Venezuela and Trinidad and Tobago signed energy development agreements, including deliveries of natural gas to Caribbean islands. According to the agreement, the Dragon gas field in Venezuela’s Marisal Sucre region will supply the dual islands with up to 15 million cbm per day of natural gas through the subsea pipeline. The gas is expected to flow until 2020, as the construction of the pipeline will start within next year. The building of the pipeline will lead to a joint pipeline project between Petroleos de Venezuela SA (PDVSA) and Trinidad and Tobago’s National Gas Co (NGC). There is no final decision of the route, but it is going to either go to the north of Trinidad and tie into Royal Dutch Shell PLC’s Hibiscus platform in the North Coast Marine Area or through the south to NGC’s pipelines at the Point Lisas Estate.
“We are signing three agreements, working in our maritime territory with gas blocks, sharing these blocks and reaching agreements for exploitation together”, confirmed Venezuelan President, Nicolas Maduro, characterizing the gas and oil energy accords as a win-win relationship for both countries.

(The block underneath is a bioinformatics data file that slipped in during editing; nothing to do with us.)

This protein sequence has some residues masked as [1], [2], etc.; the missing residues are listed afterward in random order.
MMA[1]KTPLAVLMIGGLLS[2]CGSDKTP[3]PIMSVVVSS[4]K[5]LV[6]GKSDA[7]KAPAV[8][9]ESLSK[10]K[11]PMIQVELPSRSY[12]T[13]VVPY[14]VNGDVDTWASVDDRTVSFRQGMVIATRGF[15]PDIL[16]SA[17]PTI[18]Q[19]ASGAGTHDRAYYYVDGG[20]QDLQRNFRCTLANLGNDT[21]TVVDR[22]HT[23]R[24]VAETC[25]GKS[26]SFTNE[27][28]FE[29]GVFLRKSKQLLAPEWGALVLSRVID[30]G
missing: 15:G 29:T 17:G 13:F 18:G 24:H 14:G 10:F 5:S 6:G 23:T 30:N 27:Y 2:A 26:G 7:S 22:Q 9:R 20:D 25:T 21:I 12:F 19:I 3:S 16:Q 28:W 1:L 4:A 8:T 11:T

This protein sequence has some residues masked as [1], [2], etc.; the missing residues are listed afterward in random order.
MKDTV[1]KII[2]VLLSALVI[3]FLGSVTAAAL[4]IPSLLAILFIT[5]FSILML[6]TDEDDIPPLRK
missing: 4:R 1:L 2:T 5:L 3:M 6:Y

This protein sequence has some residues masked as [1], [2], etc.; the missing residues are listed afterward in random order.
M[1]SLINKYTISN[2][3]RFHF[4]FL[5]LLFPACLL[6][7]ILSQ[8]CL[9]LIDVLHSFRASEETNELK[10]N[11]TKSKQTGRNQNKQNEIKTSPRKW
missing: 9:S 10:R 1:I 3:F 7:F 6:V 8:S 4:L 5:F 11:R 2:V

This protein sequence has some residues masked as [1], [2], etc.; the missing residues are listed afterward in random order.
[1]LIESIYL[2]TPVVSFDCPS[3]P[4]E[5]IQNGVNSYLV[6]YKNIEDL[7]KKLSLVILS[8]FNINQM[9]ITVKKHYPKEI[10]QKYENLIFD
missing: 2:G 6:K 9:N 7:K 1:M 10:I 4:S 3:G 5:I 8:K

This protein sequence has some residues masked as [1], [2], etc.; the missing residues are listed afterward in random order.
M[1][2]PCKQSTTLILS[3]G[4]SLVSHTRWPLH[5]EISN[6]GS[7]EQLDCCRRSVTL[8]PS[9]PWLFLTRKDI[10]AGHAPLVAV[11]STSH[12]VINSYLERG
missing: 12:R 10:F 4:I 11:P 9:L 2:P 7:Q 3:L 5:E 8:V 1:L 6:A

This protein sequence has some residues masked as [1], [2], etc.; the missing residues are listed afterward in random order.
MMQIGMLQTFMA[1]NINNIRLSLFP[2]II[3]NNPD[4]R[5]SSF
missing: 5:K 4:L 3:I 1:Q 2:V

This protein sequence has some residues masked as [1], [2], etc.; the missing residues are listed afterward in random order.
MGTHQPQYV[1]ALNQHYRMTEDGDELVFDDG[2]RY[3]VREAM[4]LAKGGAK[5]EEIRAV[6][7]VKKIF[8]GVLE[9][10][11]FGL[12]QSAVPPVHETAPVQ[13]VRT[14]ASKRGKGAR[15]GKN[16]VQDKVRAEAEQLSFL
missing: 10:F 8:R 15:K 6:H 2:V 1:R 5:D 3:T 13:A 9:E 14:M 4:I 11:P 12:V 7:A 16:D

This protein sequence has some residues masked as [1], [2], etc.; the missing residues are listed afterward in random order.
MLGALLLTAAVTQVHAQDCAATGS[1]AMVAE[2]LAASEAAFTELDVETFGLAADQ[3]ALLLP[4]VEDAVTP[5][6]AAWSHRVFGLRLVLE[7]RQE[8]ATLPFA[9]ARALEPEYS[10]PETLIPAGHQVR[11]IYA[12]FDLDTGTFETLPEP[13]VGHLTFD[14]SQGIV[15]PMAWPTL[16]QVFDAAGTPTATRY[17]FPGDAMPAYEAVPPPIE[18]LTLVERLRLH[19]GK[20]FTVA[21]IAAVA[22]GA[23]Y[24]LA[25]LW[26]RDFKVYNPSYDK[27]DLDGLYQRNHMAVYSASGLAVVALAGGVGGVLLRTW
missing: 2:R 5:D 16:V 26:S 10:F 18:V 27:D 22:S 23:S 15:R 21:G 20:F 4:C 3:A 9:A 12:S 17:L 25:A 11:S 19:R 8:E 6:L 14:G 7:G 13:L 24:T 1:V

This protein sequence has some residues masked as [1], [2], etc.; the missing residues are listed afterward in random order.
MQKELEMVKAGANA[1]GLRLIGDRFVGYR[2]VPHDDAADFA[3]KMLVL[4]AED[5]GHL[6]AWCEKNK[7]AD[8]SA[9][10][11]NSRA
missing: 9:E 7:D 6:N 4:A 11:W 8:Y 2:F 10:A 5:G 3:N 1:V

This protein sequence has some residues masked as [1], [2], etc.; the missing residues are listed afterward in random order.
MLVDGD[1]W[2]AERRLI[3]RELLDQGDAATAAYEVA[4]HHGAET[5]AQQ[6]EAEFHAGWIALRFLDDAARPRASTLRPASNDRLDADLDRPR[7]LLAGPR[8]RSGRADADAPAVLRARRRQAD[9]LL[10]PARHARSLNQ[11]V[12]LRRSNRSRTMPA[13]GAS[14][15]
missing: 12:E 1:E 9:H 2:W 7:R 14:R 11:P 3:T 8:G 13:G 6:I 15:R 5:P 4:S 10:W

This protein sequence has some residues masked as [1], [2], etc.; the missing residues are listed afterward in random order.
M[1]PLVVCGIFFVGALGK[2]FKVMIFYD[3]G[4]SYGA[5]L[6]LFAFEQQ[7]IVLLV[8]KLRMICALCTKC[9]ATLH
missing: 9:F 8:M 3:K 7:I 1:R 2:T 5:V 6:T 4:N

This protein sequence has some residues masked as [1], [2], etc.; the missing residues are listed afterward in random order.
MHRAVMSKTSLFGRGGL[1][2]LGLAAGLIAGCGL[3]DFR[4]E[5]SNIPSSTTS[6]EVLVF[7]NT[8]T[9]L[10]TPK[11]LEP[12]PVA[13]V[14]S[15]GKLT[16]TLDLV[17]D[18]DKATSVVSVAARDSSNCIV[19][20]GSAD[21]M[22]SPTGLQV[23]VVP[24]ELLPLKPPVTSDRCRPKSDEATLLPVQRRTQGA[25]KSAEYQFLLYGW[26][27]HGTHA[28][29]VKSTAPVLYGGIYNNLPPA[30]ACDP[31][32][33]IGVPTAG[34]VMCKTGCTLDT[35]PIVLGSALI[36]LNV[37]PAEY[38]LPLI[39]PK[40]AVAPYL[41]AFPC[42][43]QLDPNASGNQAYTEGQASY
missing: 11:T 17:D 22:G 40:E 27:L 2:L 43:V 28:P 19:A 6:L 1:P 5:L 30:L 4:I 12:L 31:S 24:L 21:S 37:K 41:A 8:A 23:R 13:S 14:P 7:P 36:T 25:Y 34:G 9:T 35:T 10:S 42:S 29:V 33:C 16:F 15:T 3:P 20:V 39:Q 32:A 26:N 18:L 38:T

The Marisal Sucre Dragon field is about 25 nautical miles north of Venezuela’s Paria Peninsula. Trinidad is located just seven miles off the northeast coast of Venezuela. The pipeline from Venezuelan waters to the Hibiscus platform northwest of Trinidad must be finances by the Trinidad’s state-owned National Gas Co (NGC) and according to preliminary estimates will cost several hundred million dollars, but the Prime Minister of Trinidad and Tobago, De Keith Rowley, said that the country can afford it.
“Some of the plants on the Point Lisas industrial estate have been operating at between 20-30% below capacity and they need to operate above 90% to be profitable. Therefore we need to ensure that they have the natural gas necessary”, said the Prime Minister of Trinidad and Tobago, Dr Keith Rowley, pointing the importance of the gas deal.